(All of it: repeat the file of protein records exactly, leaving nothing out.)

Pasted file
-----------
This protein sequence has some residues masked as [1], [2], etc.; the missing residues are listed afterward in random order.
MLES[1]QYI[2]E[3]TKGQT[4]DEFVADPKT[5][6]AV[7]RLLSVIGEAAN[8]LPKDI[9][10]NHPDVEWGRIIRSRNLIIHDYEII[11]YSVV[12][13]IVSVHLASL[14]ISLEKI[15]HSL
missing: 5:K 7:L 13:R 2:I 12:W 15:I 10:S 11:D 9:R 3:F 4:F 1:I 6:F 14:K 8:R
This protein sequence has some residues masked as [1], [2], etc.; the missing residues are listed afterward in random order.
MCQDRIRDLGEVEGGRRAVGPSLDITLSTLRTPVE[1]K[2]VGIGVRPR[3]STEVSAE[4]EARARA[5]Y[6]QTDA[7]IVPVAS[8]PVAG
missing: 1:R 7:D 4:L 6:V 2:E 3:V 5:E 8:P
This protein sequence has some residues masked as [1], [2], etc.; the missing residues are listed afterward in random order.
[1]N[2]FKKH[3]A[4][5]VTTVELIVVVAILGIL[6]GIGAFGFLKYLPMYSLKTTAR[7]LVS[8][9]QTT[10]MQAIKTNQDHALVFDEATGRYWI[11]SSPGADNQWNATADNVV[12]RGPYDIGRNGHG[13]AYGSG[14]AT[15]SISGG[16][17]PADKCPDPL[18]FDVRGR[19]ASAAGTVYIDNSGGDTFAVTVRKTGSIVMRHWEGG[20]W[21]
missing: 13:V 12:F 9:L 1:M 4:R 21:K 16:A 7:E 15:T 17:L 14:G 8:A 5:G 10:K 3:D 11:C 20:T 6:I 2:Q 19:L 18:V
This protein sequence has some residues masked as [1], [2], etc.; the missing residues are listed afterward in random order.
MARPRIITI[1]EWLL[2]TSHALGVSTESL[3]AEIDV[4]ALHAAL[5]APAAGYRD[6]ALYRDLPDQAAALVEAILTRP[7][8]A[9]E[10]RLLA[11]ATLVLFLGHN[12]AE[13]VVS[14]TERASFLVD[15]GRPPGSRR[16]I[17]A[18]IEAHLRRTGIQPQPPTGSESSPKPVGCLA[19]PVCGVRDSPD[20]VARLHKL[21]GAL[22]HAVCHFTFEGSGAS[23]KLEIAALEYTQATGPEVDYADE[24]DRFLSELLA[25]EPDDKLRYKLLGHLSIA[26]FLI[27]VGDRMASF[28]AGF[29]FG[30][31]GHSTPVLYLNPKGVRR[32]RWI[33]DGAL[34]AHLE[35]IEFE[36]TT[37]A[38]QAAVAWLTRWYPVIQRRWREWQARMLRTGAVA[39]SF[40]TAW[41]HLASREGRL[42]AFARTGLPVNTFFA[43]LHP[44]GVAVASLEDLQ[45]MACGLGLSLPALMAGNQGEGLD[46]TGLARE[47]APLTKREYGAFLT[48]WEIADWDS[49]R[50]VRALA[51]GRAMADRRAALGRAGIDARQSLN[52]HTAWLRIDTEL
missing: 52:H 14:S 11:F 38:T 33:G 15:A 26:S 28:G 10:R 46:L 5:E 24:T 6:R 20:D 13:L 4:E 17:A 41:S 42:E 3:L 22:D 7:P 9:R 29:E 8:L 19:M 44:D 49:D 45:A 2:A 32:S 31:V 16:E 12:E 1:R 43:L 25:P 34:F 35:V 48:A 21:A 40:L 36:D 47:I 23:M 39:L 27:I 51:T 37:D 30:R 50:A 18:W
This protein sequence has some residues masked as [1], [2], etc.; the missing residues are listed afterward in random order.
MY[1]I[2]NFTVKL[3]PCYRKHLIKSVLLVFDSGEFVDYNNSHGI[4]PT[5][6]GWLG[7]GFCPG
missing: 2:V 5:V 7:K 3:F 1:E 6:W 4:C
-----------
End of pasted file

This protein sequence has some residues masked as [1], [2], etc.; the missing residues are listed afterward in random order.
MLES[1]QYI[2]E[3]TKGQT[4]DEFVADPKT[5][6]AV[7]RLLSVIGEAAN[8]LPKDI[9][10]NHPDVEWGRIIRSRNLIIHDYEII[11]YSVV[12][13]IVSVHLASL[14]ISLEKI[15]HSL
missing: 5:K 7:L 13:R 2:I 12:W 15:I 10:S 11:D 9:R 3:F 4:F 1:I 6:F 14:K 8:R
This protein sequence has some residues masked as [1], [2], etc.; the missing residues are listed afterward in random order.
MCQDRIRDLGEVEGGRRAVGPSLDITLSTLRTPVE[1]K[2]VGIGVRPR[3]STEVSAE[4]EARARA[5]Y[6]QTDA[7]IVPVAS[8]PVAG
missing: 1:R 7:D 4:L 6:V 2:E 3:V 5:E 8:P
This protein sequence has some residues masked as [1], [2], etc.; the missing residues are listed afterward in random order.
[1]N[2]FKKH[3]A[4][5]VTTVELIVVVAILGIL[6]GIGAFGFLKYLPMYSLKTTAR[7]LVS[8][9]QTT[10]MQAIKTNQDHALVFDEATGRYWI[11]SSPGADNQWNATADNVV[12]RGPYDIGRNGHG[13]AYGSG[14]AT[15]SISGG[16][17]PADKCPDPL[18]FDVRGR[19]ASAAGTVYIDNSGGDTFAVTVRKTGSIVMRHWEGG[20]W[21]
missing: 13:V 12:F 9:L 1:M 4:R 21:K 16:A 7:E 15:T 17:L 14:G 8:A 5:G 10:K 3:D 11:C 20:T 6:I 2:Q 19:L 18:V
This protein sequence has some residues masked as [1], [2], etc.; the missing residues are listed afterward in random order.
MARPRIITI[1]EWLL[2]TSHALGVSTESL[3]AEIDV[4]ALHAAL[5]APAAGYRD[6]ALYRDLPDQAAALVEAILTRP[7][8]A[9]E[10]RLLA[11]ATLVLFLGHN[12]AE[13]VVS[14]TERASFLVD[15]GRPPGSRR[16]I[17]A[18]IEAHLRRTGIQPQPPTGSESSPKPVGCLA[19]PVCGVRDSPD[20]VARLHKL[21]GAL[22]HAVCHFTFEGSGAS[23]KLEIAALEYTQATGPEVDYADE[24]DRFLSELLA[25]EPDDKLRYKLLGHLSIA[26]FLI[27]VGDRMASF[28]AGF[29]FG[30][31]GHSTPVLYLNPKGVRR[32]RWI[33]DGAL[34]AHLE[35]IEFE[36]TT[37]A[38]QAAVAWLTRWYPVIQRRWREWQARMLRTGAVA[39]SF[40]TAW[41]HLASREGRL[42]AFARTGLPVNTFFA[43]LHP[44]GVAVASLEDLQ[45]MACGLGLSLPALMAGNQGEGLD[46]TGLARE[47]APLTKREYGAFLT[48]WEIADWDS[49]R[50]VRALA[51]GRAMADRRAALGRAGIDARQSLN[52]HTAWLRIDTEL
missing: 52:H 14:S 11:F 38:T 33:G 15:A 26:S 28:G 10:R 46:L 5:E 24:T 6:R 20:D 13:L 4:E 17:A 41:S 42:E 3:L 22:D 7:P 9:R 29:E 8:L 19:M 44:D 49:D 45:A 2:A 32:S 31:V 16:E 12:E 1:R 43:L 25:P 34:F 35:V 48:A 21:A 40:L 36:D 47:I 23:M 39:L 27:I 51:T 37:D 30:R 50:A 18:W
This protein sequence has some residues masked as [1], [2], etc.; the missing residues are listed afterward in random order.
MY[1]I[2]NFTVKL[3]PCYRKHLIKSVLLVFDSGEFVDYNNSHGI[4]PT[5][6]GWLG[7]GFCPG
missing: 2:V 5:V 7:K 3:F 1:E 6:W 4:C